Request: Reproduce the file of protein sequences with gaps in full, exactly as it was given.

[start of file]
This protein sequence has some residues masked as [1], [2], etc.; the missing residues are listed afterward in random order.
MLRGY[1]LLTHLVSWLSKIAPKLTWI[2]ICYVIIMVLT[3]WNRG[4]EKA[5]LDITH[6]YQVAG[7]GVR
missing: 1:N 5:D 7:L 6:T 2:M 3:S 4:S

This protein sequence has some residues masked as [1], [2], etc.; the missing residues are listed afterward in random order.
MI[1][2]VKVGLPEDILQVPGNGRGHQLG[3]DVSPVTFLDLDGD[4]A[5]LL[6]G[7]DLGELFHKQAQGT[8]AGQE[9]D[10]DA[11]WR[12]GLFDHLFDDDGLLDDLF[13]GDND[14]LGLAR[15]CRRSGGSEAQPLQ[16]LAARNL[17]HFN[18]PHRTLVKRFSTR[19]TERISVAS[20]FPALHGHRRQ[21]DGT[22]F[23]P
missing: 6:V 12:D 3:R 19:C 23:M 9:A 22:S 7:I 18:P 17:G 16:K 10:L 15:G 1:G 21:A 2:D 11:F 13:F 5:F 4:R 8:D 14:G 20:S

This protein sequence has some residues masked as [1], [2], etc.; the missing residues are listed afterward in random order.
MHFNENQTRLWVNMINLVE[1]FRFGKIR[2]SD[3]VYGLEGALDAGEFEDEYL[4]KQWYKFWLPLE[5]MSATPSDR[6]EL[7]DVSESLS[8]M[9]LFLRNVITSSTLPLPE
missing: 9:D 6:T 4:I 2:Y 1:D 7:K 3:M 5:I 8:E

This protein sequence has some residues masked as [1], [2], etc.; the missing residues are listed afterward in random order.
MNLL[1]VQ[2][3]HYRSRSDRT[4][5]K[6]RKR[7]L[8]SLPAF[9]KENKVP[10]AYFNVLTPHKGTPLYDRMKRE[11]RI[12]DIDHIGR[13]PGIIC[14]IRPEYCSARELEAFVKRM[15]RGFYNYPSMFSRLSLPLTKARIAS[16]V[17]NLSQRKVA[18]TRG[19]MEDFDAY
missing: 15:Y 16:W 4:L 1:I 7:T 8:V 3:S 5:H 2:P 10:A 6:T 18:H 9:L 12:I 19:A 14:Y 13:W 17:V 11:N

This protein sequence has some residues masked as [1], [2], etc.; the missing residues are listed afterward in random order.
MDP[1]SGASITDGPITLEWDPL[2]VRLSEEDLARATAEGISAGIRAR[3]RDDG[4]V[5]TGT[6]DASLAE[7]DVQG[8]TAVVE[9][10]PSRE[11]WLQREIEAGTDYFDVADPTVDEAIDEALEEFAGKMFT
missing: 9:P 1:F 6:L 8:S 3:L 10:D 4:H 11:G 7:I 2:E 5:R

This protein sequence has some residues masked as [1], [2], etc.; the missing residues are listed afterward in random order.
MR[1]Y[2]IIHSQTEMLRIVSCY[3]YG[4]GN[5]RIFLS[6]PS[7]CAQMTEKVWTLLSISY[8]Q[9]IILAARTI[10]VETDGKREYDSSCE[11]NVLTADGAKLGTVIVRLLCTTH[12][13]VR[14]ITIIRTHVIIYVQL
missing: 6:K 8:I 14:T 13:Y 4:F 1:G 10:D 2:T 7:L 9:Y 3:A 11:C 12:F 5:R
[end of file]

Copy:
This protein sequence has some residues masked as [1], [2], etc.; the missing residues are listed afterward in random order.
MLRGY[1]LLTHLVSWLSKIAPKLTWI[2]ICYVIIMVLT[3]WNRG[4]EKA[5]LDITH[6]YQVAG[7]GVR
missing: 1:N 5:D 7:L 6:T 2:M 3:S 4:S

This protein sequence has some residues masked as [1], [2], etc.; the missing residues are listed afterward in random order.
MI[1][2]VKVGLPEDILQVPGNGRGHQLG[3]DVSPVTFLDLDGD[4]A[5]LL[6]G[7]DLGELFHKQAQGT[8]AGQE[9]D[10]DA[11]WR[12]GLFDHLFDDDGLLDDLF[13]GDND[14]LGLAR[15]CRRSGGSEAQPLQ[16]LAARNL[17]HFN[18]PHRTLVKRFSTR[19]TERISVAS[20]FPALHGHRRQ[21]DGT[22]F[23]P
missing: 6:V 12:D 3:R 19:C 23:M 9:A 22:S 7:I 18:P 17:G 16:K 10:L 15:G 1:G 21:A 2:D 11:F 13:F 5:F 4:R 8:D 14:G 20:S

This protein sequence has some residues masked as [1], [2], etc.; the missing residues are listed afterward in random order.
MHFNENQTRLWVNMINLVE[1]FRFGKIR[2]SD[3]VYGLEGALDAGEFEDEYL[4]KQWYKFWLPLE[5]MSATPSDR[6]EL[7]DVSESLS[8]M[9]LFLRNVITSSTLPLPE
missing: 9:D 6:T 4:I 2:Y 1:D 7:K 3:M 5:I 8:E

This protein sequence has some residues masked as [1], [2], etc.; the missing residues are listed afterward in random order.
MNLL[1]VQ[2][3]HYRSRSDRT[4][5]K[6]RKR[7]L[8]SLPAF[9]KENKVP[10]AYFNVLTPHKGTPLYDRMKRE[11]RI[12]DIDHIGR[13]PGIIC[14]IRPEYCSARELEAFVKRM[15]RGFYNYPSMFSRLSLPLTKARIAS[16]V[17]NLSQRKVA[18]TRG[19]MEDFDAY
missing: 15:Y 16:W 4:L 1:I 7:T 8:V 3:S 5:H 2:P 10:A 6:T 18:H 9:L 12:I 19:A 14:Y 13:W 17:V 11:N

This protein sequence has some residues masked as [1], [2], etc.; the missing residues are listed afterward in random order.
MDP[1]SGASITDGPITLEWDPL[2]VRLSEEDLARATAEGISAGIRAR[3]RDDG[4]V[5]TGT[6]DASLAE[7]DVQG[8]TAVVE[9][10]PSRE[11]WLQREIEAGTDYFDVADPTVDEAIDEALEEFAGKMFT
missing: 9:P 1:F 6:L 8:S 3:L 10:D 4:H 11:G 7:I 2:E 5:R

This protein sequence has some residues masked as [1], [2], etc.; the missing residues are listed afterward in random order.
MR[1]Y[2]IIHSQTEMLRIVSCY[3]YG[4]GN[5]RIFLS[6]PS[7]CAQMTEKVWTLLSISY[8]Q[9]IILAARTI[10]VETDGKREYDSSCE[11]NVLTADGAKLGTVIVRLLCTTH[12][13]VR[14]ITIIRTHVIIYVQL
missing: 6:K 8:I 14:T 13:Y 4:F 1:G 10:D 2:T 7:L 9:Y 3:A 11:C 12:F 5:R